Caddy binaries have no dependencies and are available for every platform. Install Caddy any one of these ways:

Once caddy is in your PATH, you can cd to your website's folder and run caddy to serve it. By default, Caddy serves the current directory at localhost:2015.

To customize how your site is served, create a file named Caddyfile by your site and paste this into it:


websocket /echo cat
ext    .html
log    /var/log/access.log
proxy  /api
header /api Access-Control-Allow-Origin *

When you run caddy in that directory, it will automatically find and use that Caddyfile to configure itself.

This simple file enables compression, allows directory browsing (for folders without an index file), hosts a WebSocket echo server at /echo, serves clean URLs, logs requests to access.log, proxies all API requests to a backend on port 7005, and adds the coveted Access-Control-Allow-Origin: * header for all responses from the API.

Wow! Caddy can do a lot with just a few lines.

To host multiple sites and do more with the Caddyfile, please see the Caddyfile documentation.

Note that production sites are served over HTTPS by default.

Caddy has a command line interface. Run caddy -h to view basic help or see the CLI documentation for details.

Running as root: We advise against this. You can still listen on ports < 1024 using setcap like so: sudo setcap cap_net_bind_service=+ep ./caddy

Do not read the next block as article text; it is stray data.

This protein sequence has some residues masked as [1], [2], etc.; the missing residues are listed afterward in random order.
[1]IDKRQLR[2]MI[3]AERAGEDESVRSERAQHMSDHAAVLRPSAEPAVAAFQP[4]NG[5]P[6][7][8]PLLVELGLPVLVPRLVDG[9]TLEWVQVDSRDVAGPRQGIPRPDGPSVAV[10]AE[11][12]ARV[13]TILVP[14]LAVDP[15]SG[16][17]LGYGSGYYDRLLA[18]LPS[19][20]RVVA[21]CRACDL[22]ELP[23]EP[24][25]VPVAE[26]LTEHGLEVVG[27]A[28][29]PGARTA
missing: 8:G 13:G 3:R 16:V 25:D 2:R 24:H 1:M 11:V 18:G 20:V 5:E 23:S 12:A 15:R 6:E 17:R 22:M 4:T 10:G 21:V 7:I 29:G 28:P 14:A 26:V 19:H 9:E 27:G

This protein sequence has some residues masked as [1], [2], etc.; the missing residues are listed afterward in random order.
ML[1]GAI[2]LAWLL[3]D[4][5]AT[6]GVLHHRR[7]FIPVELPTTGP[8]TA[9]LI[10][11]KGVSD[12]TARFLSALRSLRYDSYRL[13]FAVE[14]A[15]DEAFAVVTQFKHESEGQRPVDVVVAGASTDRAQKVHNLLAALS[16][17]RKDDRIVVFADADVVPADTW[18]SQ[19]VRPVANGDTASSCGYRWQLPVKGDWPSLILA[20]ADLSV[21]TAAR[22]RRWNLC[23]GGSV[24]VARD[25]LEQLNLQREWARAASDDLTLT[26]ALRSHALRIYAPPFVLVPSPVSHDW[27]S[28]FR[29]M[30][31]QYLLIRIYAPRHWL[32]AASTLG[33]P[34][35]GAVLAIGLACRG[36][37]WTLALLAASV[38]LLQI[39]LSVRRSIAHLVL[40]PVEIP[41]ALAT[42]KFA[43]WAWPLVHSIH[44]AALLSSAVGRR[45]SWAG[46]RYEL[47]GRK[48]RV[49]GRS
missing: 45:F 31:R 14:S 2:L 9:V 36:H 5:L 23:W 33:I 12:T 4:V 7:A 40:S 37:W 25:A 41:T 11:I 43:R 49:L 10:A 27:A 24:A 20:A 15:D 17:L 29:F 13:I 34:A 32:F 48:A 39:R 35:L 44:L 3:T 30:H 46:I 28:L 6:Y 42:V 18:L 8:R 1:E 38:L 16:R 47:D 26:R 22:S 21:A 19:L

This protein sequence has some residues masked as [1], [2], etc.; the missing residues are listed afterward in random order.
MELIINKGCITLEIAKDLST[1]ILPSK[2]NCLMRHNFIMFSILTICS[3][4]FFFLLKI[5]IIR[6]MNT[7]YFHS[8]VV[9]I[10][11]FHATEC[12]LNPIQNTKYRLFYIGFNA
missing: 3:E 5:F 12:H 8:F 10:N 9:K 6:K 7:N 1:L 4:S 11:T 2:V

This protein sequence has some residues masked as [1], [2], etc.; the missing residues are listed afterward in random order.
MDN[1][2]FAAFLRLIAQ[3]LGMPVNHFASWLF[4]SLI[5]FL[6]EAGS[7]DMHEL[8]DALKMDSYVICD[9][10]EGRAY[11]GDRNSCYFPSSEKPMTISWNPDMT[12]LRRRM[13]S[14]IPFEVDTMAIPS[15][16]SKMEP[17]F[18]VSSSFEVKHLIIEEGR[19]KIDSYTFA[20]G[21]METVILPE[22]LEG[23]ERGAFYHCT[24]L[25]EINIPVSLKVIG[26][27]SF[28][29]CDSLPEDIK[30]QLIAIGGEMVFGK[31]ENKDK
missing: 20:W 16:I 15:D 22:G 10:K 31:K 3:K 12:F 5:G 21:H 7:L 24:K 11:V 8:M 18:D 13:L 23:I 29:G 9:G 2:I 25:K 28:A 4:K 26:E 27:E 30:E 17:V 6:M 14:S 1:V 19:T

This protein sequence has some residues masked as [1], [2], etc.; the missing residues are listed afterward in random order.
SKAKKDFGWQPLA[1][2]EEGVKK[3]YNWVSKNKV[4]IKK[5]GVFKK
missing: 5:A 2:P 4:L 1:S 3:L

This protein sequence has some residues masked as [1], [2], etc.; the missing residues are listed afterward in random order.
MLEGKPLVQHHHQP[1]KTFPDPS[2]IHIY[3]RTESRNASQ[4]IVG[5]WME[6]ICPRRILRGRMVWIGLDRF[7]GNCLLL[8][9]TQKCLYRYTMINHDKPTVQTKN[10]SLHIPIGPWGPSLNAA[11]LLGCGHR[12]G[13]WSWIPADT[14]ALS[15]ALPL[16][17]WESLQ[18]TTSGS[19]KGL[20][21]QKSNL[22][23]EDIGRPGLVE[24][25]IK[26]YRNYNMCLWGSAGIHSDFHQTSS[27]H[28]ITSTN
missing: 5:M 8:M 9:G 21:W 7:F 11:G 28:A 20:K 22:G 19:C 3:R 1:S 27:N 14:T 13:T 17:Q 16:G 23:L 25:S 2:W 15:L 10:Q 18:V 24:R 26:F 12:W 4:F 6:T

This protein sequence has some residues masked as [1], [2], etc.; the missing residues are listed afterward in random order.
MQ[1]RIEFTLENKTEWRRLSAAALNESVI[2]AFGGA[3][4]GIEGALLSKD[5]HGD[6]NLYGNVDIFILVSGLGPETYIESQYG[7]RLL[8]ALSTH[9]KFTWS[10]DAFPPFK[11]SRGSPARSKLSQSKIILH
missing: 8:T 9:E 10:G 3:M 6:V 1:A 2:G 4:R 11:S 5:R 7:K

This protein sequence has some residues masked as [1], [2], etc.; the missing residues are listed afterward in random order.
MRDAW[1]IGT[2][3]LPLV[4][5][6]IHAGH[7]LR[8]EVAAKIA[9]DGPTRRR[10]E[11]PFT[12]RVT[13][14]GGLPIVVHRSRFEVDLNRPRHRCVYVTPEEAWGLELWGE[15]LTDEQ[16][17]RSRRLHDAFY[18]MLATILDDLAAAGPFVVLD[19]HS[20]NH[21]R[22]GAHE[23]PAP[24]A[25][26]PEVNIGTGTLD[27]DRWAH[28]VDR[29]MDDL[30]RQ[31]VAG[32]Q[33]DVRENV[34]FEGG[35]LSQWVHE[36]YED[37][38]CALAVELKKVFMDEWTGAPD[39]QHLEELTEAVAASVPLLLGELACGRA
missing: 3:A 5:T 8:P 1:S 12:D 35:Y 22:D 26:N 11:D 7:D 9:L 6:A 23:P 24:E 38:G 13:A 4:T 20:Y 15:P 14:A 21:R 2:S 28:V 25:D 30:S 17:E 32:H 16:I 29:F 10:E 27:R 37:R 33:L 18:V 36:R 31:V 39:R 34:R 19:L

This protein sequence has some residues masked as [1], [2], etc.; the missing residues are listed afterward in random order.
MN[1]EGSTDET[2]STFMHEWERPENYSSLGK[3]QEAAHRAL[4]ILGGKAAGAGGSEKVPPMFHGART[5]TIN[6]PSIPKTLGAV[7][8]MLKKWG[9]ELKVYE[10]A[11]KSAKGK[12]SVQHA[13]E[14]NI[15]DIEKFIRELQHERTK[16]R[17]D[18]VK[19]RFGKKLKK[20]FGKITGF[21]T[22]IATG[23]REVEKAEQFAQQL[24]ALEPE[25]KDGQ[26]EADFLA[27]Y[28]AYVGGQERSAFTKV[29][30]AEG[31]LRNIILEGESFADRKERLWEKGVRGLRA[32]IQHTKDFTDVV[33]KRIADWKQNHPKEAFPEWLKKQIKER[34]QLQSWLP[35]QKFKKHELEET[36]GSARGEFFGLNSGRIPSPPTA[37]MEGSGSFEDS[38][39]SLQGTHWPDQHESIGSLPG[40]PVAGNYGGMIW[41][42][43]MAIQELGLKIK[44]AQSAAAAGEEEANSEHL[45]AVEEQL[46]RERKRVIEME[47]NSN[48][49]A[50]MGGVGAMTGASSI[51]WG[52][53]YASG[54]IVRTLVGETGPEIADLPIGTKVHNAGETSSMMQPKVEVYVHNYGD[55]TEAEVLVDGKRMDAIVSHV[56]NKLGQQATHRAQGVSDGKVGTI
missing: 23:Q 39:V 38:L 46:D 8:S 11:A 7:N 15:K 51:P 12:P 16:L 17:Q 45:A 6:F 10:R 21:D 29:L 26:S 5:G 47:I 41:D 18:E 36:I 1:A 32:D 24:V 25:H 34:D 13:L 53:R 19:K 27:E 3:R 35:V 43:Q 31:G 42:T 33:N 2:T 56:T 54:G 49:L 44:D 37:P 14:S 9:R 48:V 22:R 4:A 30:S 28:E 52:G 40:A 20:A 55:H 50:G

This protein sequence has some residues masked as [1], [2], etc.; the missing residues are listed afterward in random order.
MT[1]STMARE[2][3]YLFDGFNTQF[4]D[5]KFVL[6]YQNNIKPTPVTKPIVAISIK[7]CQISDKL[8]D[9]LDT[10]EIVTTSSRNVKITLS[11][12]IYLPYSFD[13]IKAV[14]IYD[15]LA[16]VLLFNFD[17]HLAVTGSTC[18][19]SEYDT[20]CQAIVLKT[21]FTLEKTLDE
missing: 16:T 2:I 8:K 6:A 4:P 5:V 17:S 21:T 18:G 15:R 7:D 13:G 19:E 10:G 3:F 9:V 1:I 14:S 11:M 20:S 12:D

Running from Source

Note: You will need Go 1.7 or newer.

  1. go get
  2. cd into your website's directory
  3. Run caddy (assuming $GOPATH/bin is in your $PATH)

Caddy's main() is in the caddy subfolder. To recompile Caddy, use build.bash found in that folder.

Running in Production

The Caddy project does not officially maintain any system-specific integrations, but your download file includes unofficial resources contributed by the community that you may find helpful for running Caddy in production.

How you choose to run Caddy is up to you. Many users are satisfied with nohup caddy &. Others use screen. Users who need Caddy to come back up after reboots either do so in the script that caused the reboot, add a command to an init script, or configure a service with their OS.


Join our community where you can chat with other Caddy users and developers!

Please see our contributing guidelines and check out the developer wiki.

We use GitHub issues and pull requests only for discussing bug reports and the development of specific changes. We welcome all other topics on the forum!

If you want to contribute to the documentation, please submit pull requests to caddyserver/

Thanks for making Caddy -- and the Web -- better!

Special thanks to DigitalOcean for hosting the Caddy project.

About the Project

Caddy was born out of the need for a "batteries-included" web server that runs anywhere and doesn't have to take its configuration with it. Caddy took inspiration from spark, nginx, lighttpd, Websocketd and Vagrant, which provides a pleasant mixture of features from each of them.

The name "Caddy": The name of the software is "Caddy", not "Caddy Server" or "CaddyServer". Please call it "Caddy" or, if you wish to clarify, "the Caddy web server". See brand guidelines.

Author on Twitter: @mholt6